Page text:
There is a great deal written about self esteem and what
teachers and parents can to do to help develop this attribute in
Dr. Julius Segal in the Brown University Child Behavior and
Development Letter writes that teachers have enormous power in
affecting children’s self esteem. They serve as powerful models.
He reports on a large body of research which shows that teacher’s
expectations of the child’s capacities affect not only learning,
but motivation and self-esteem. Dr. Segal feels that teachers
often provide the magical bond that allows many children to turn
their lives from certain defeat to glorious victory.
There is an article in another publication entitled,
“Raising Kids”, which gives parents guidelines on how to enhance
their children’s self esteem. The article states that, while
children’s feelings about themselves are shaped by many
influences, parents are the first and most important. These
authors recommend that parents: be responsive to needs; take time
to let the child feel loved, special and unique; love and accept
the child unconditionally; accept all of the child’s feelings as
legitimate and talk about them; give the child the freedom to
create and master challenges.
All of these experts put the burden of developing self-
esteem on everybody but the child. The assumption is that if all
of the adults do their job well, the child will have positive
self-esteem. While the adults are important, self-esteem must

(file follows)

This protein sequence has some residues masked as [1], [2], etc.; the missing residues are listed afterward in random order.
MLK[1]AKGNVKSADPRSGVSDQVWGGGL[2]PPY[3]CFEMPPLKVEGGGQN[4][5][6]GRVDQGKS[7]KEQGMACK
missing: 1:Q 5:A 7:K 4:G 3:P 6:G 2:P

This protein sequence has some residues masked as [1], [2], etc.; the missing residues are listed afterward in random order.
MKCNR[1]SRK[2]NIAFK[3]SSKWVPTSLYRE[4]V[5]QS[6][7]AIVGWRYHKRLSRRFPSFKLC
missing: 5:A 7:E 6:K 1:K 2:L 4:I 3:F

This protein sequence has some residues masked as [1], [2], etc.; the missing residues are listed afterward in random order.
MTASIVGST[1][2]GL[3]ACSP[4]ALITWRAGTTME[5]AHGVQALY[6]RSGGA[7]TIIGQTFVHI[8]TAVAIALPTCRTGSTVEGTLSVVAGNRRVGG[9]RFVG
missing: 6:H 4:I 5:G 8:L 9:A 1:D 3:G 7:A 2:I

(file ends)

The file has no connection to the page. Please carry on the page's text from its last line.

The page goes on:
ultimately come from within each child. In many cases, it might
have to come in spite of the adults around the child. In other
words, the child needs to take responsibility for how he feels.
Jill Anderson developed a program entitled, “Thinking,
Changing, Rearranging” which is based on Albert Ellis’ Rational-
Emotive Therapy. Instead of developing self-esteem by trying to
fix things for children so they will experience success,
validation and love, this program provides children with
knowledge and skills so they can take control of their inner
environment regardless of what happens in the external one. The
program helps children take charge of their day and become
responsible for their feelings. Children are helped to give up
the belief that they “have to” feel a certain way “because of”
what happens. They learn that they are in charge of their beliefs
even though they cannot control events and people around them.
The program helps children distinguish amongst fact and
rational beliefs and irrational beliefs. Unnecessary emotional
pain is often caused when children treat an irrational belief as
a fact. When this happens we have the beginnings of racism and
sexism and acts of people like Hitler.
The following are eleven irrational beliefs which will cause
them problems: Everybody must love me. I must be good at
everything. Some people are bad and must be punished. Things
should be different. It’s your fault I feel this way. I know
something bad will happen soon. It’s easier not to even try. I
can’t help being this way. I need someone stronger than I am. I
need to get upset about your problems. There’s only one good way
to do it.
These are the rational beliefs which help and do not cause
problems: Everybody does not have to love me. It is okay to make
mistakes. Other people are okay and I’m okay. I don’t have to
control things. I am responsible for my day. I can handle it
when things go wrong. It is important to try. I am capable. I
can change. Other people are capable. I can be flexible.
Aldous Huxley is quoted as saying: “There’s only one corner
of the universe you can be certain of improving: and that’s your
own self.” I encourage you and your children to begin the process.